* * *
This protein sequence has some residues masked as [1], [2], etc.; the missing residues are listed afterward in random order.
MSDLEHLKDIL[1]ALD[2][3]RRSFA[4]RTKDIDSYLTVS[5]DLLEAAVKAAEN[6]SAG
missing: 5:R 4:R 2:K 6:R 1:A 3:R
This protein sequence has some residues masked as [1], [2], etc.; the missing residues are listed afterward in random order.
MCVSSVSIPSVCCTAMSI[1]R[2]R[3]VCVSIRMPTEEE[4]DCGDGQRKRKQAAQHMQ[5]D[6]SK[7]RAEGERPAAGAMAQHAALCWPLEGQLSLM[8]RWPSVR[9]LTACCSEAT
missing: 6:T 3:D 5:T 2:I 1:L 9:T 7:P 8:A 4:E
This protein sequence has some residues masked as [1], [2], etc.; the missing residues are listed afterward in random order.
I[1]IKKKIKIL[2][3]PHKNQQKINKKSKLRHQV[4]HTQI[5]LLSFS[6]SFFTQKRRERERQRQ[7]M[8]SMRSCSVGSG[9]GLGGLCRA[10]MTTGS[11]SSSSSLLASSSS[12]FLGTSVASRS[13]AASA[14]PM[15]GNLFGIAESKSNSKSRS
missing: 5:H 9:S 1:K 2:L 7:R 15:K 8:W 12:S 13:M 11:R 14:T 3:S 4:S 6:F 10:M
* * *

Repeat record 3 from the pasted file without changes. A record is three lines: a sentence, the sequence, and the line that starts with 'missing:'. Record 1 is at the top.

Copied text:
This protein sequence has some residues masked as [1], [2], etc.; the missing residues are listed afterward in random order.
I[1]IKKKIKIL[2][3]PHKNQQKINKKSKLRHQV[4]HTQI[5]LLSFS[6]SFFTQKRRERERQRQ[7]M[8]SMRSCSVGSG[9]GLGGLCRA[10]MTTGS[11]SSSSSLLASSSS[12]FLGTSVASRS[13]AASA[14]PM[15]GNLFGIAESKSNSKSRS
missing: 5:H 9:S 1:K 2:L 7:R 15:K 8:W 12:S 13:M 11:R 14:T 3:S 4:S 6:F 10:M